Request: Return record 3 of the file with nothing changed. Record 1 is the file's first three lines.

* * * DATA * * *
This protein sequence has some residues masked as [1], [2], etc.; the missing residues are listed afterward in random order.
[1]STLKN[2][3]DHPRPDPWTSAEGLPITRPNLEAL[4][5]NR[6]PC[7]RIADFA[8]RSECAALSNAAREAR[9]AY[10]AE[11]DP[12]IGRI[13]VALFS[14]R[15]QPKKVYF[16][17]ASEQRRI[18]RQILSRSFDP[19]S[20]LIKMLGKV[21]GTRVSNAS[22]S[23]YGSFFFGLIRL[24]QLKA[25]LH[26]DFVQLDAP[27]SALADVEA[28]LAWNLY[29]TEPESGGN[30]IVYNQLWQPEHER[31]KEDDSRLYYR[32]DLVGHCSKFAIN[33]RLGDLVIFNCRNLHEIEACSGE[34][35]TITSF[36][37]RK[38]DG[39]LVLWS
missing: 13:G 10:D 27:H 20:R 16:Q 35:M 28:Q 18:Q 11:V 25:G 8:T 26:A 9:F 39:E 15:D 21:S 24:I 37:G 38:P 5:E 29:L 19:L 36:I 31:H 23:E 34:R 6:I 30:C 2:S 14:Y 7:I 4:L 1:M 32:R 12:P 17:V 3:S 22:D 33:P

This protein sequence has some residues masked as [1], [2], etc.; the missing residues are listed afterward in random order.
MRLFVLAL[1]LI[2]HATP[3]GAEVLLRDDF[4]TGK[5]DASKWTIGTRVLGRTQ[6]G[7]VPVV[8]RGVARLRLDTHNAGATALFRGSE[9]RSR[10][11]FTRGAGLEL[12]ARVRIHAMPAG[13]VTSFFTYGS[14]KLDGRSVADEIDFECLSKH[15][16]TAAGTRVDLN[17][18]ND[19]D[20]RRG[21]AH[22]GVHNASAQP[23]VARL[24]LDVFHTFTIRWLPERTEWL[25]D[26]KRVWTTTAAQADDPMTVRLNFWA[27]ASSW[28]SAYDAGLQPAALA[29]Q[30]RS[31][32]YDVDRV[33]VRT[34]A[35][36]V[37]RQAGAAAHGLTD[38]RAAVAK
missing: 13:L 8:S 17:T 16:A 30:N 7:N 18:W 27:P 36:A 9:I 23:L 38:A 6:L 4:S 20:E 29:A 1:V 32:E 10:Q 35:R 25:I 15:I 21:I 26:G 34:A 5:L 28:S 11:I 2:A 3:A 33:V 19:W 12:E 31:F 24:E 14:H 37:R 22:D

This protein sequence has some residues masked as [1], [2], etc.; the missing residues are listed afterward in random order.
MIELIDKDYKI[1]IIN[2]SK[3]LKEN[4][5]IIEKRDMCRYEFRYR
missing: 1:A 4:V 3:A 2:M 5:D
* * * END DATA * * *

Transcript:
This protein sequence has some residues masked as [1], [2], etc.; the missing residues are listed afterward in random order.
MIELIDKDYKI[1]IIN[2]SK[3]LKEN[4][5]IIEKRDMCRYEFRYR
missing: 1:A 4:V 3:A 2:M 5:D